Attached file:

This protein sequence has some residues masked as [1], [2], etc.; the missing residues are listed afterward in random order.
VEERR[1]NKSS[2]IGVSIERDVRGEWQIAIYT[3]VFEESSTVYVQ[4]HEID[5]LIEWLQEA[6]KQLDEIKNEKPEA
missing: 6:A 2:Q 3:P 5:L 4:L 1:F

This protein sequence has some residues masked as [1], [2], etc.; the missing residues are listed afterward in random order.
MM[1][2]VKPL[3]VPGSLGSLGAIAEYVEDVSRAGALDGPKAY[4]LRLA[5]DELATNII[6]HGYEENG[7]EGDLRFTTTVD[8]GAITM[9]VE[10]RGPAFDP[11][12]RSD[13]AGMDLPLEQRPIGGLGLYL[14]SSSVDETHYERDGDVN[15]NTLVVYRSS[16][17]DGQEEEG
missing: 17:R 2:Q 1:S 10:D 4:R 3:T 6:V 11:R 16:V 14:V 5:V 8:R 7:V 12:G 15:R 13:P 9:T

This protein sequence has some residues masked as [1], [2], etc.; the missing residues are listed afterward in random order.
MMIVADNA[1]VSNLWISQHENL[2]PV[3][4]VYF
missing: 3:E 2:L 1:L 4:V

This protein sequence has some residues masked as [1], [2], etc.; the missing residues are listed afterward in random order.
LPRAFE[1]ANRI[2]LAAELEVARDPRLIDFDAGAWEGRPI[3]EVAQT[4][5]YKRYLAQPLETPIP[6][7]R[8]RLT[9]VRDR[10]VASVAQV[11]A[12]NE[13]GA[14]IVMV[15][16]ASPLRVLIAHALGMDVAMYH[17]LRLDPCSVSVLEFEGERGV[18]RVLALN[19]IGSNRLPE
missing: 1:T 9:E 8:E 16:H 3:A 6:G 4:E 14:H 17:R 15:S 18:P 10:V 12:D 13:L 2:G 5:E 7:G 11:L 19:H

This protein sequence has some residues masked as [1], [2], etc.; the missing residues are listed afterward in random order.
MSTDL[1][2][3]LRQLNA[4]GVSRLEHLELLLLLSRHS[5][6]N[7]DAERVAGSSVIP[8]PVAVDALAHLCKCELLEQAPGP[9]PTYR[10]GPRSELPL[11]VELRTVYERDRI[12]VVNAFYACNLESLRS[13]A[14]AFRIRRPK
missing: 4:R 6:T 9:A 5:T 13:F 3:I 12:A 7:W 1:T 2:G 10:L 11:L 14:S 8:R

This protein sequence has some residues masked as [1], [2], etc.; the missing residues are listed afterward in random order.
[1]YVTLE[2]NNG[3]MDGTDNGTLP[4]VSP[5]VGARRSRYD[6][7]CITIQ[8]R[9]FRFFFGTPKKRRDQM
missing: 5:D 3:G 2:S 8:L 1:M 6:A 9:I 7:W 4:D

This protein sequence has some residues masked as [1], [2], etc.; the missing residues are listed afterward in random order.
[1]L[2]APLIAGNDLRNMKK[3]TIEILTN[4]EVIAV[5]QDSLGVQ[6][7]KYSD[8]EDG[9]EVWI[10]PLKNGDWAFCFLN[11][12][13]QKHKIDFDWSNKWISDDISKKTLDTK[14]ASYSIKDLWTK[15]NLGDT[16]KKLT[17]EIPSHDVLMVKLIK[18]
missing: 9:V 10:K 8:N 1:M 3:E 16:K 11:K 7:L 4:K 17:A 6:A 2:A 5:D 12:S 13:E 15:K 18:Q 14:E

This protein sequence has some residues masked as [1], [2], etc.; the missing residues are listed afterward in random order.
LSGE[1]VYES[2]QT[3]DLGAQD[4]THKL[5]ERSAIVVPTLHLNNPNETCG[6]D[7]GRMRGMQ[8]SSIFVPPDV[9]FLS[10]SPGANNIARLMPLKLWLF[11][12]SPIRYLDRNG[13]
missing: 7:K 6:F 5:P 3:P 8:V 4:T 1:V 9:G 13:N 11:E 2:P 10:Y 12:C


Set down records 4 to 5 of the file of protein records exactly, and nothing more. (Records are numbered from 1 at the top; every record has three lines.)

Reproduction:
This protein sequence has some residues masked as [1], [2], etc.; the missing residues are listed afterward in random order.
LPRAFE[1]ANRI[2]LAAELEVARDPRLIDFDAGAWEGRPI[3]EVAQT[4][5]YKRYLAQPLETPIP[6][7]R[8]RLT[9]VRDR[10]VASVAQV[11]A[12]NE[13]GA[14]IVMV[15][16]ASPLRVLIAHALGMDVAMYH[17]LRLDPCSVSVLEFEGERGV[18]RVLALN[19]IGSNRLPE
missing: 1:T 9:E 8:E 16:H 3:A 6:G 4:E 14:H 17:R 15:S 18:P 10:V 12:D 13:L 2:G 5:E 7:G 11:L 19:H

This protein sequence has some residues masked as [1], [2], etc.; the missing residues are listed afterward in random order.
MSTDL[1][2][3]LRQLNA[4]GVSRLEHLELLLLLSRHS[5][6]N[7]DAERVAGSSVIP[8]PVAVDALAHLCKCELLEQAPGP[9]PTYR[10]GPRSELPL[11]VELRTVYERDRI[12]VVNAFYACNLESLRS[13]A[14]AFRIRRPK
missing: 4:R 6:T 9:A 5:T 13:F 3:I 12:A 7:W 1:T 2:G 10:L 11:L 14:S 8:R